The project came about when he needed to test the top speed of a stepper motor. After putting it together the project became an important diagnostic tool for a larger project – not only does it test the top speed of stepper motors but it also works as a tool to verify code.
The tachometer measures rotational speed using only simple light sensor with an op-amp comparator circuit. While many mechanical engineers might cringe at the thought of an op-amp, Elliot’s team found a tutorial that explained them well.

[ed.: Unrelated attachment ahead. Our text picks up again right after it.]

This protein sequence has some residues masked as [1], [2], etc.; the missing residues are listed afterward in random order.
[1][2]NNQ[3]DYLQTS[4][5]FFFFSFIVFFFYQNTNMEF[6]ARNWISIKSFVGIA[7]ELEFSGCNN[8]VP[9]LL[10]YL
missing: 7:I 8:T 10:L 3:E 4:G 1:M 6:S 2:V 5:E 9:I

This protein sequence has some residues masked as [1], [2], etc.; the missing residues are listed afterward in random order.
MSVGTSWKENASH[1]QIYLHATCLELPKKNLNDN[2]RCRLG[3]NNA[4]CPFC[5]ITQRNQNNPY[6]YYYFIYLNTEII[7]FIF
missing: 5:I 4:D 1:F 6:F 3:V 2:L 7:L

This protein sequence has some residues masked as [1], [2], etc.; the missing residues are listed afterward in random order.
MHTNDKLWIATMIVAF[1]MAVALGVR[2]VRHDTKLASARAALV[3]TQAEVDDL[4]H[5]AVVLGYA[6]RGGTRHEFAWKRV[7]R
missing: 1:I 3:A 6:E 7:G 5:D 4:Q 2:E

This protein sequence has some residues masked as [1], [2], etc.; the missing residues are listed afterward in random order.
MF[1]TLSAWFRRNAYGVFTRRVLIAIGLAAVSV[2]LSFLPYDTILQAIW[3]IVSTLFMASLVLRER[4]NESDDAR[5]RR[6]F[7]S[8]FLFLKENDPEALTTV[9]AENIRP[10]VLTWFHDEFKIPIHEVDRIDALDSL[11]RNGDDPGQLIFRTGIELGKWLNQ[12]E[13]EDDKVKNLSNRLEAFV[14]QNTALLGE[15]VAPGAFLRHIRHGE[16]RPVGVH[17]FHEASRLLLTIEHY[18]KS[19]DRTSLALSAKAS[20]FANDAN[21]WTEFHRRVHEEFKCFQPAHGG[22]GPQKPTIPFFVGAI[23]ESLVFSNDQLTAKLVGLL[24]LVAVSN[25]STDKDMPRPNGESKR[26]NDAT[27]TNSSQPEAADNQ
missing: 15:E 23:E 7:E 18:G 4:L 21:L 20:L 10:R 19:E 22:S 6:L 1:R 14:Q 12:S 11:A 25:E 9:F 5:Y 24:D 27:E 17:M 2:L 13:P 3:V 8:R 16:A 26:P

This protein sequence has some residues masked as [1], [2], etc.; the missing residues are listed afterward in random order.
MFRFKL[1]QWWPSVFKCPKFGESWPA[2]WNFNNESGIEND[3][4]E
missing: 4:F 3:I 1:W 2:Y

The project came about when he was having difficulty getting an expensive input board to work in a haunted house attraction. When he discovered that the iCade keyboard commands worked over a USB connection, he figured he could use an Arduio board and hood the USB side to an iPad and create his own interface. With a bit of research he got his project up and running.
While he used genuine arcade joysticks and a vintage CRT display, it was still lacking in authenticity. The risk of a $0.25 loss was missing. Since emulators basically allow unlimited lives, taking away the gamble of a valuable coin, David disabled that feature and created a little challenge that must be won to add more coins/lives.
The code and many other details about the project (like how to obtain the valuable game play credits) are available on GitHub.